French Spoliation Claims and Policy of Assurance of the American merchant vessel “Mary”. Ship Mary.
French Spoliation Claims and Policy of Assurance of the American merchant vessel “Mary”
French Spoliation Claims and Policy of Assurance of the American merchant vessel “Mary”
French Spoliation Claims and Policy of Assurance of the American merchant vessel “Mary”
French Spoliation Claims and Policy of Assurance of the American merchant vessel “Mary”
French Spoliation Claims and Policy of Assurance of the American merchant vessel “Mary”
French Spoliation Claims and Policy of Assurance of the American merchant vessel “Mary”
French Spoliation Claims and Policy of Assurance of the American merchant vessel “Mary”

VICTIM OF A FRENCH PRIVATEER

French Spoliation Claims and Policy of Assurance of the American merchant vessel “Mary”.

Portsmouth, [NH]: 1805-1872.

Three manuscripts (9 pp.), pen and ink on paper, docketing on verso; One Document (1 p.) partially printed and accomplished, docketing on verso; Three documents (16 pp.), docketing on verso. Various sizes. VICTIM OF A FRENCH PRIVATEER. Old folds, minor foxing, very good. Item #305422

This is a fascinating collection chronicling an episode of the "Quasi-War" between the US and France. The Barque ‘Mary” which hailed out of Portsmouth, New Hampshire, was attacked and boarded off the coast of Savannah, Georgia. An article in "The Balance and Columbian Repository, No. 28, Vol. 14, July 9, 1805," reported the harrowing events as told by the ship’s Master, William Balch, “…our crew were ordered on board the privateer, and threatened with flogging from the captain down to the boy. One of the hands was brought to the gun, with a rope around his neck... The Captain was also threatened, and they were on the point of lashing his hands when the boat came alongside with the money….they robbed us of...almost every thing they could lay their hands on and whatever they could not take away they destroyed…leaving scarce enough for our subsistence.”

Documents include:

1. Memorial Petition of the heirs of ship owner Edward Cutts and Ship’s Master, George Balch, to the “Honorable Board of Commissioners appointed under the act of congress…,” notarized and dated 3rd day of January, 1833, detailing the attack on the Mary and an account of money and cargo stolen. It reads in part: “That on the close of the same day of said vessel’s departure from Jamaica… a small sail appeared to the eastward which proved to be a privateer and in chase of said Barque…the said privateer came up with and fired a shot over said Barque, hoisted French colors and ordered the Captain of said Barque to send his boat or board of said privateer or they would sink the Barque.” Edward Cutts (1763-1824) was a Portsmouth merchant and ship owner, and the son of Capt. Samuel Cutts and Anna (Holyoke). He served as a selectman, representative of the legislature, collector of revenue, and Justice of the Peace for Rockingham County.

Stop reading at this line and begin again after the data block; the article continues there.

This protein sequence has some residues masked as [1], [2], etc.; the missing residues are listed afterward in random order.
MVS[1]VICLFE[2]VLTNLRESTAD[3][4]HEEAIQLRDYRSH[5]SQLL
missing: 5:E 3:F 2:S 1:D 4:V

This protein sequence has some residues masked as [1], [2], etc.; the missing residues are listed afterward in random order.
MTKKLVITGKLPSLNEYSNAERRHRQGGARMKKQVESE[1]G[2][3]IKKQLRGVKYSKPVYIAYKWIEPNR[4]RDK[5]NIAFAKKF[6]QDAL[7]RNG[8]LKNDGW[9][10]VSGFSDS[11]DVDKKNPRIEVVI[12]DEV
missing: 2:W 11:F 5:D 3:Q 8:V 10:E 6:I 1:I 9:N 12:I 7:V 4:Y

2. Original Field Protest, dated 1805, which reads in part: “Vessel in passage from Jamaica to Portsmouth - boarded by French privateers 21st May 1805, robbed of…$2,250 in species..

3. Autograph Letter, Signed (Henry W. Kinsman), reading in part: “The Commissioners on French Claims meet at Washington on the third Monday (the 21st) of October next, at which time it is necessary to substantiate your claim.” Henry Willis Kinsman (1803-1859) graduated from Dartmouth College in 1822, and read law with Daniel Webster (1782-1852), with whom he was a partner in 1826. Kinsman represented Boston in the State Legislature, from 1833-1835.

4. Policy of Assurance underwritten by William Gardner, insuring Edward Cutts of Portsmouth for the sum of “Three thousand Dollars on the Barque Mary, at & from Bristol (in Great Britain) to her port of delivery in the United States - with liberty to go for Salt.” William Gardner (1751-1834) was a frequent underwriter who collaborated with other individuals to insure ships. Gardner began his career in the mercantile trade as an apprentice to Joshua Wentworth. He did commissary work during the Revolution and after the war was appointed Loan and Pension officer of New Hampshire by George Washington. He was replaced by John Pierce during the John Adams administration but was later reappointed by Thomas Jefferson.

5. Memorandum of a Card Presented to the Hon. Simon Cameron, Chairman of the Senate Committee on Foreign Affairs, reading in part: I am asked to state in brief the strongest point of fact or argument in support of the Bill now pending for the relief of our citizens who suffered from french Spoliation on their commerce, between the 1st of January 1792, and July 31, 1801. And I answer thus… Agency of French Spoliation Claims…January 15, 1872.” James Hyman Causten, Sr. (1788-1874) came from a merchant family of baltimore. A Naval veteran of the War of 1812, Causten began his legal career as claims agent for for French Spoliation in 1826.

6. Senate Bill S. 101, “A Bill to provide for the ascertainment and satisfaction of claims of American citizens for spoliations committed by the French prior to the thirty-first day of July, one thousand eight hundred and one.” Voted on and passed to a second reading in the 1st Session of the 31st Congress.

7. Senate Act H.R. 117, “Read, and passed to a second reading and ordered to be printed… An act to provide for the ascertainment of claims of American citizens or spoliations committed by the French prior to July 31, 1801.” H.R. 117 was vetoed by President Franklin Pierce February 17, 1855.

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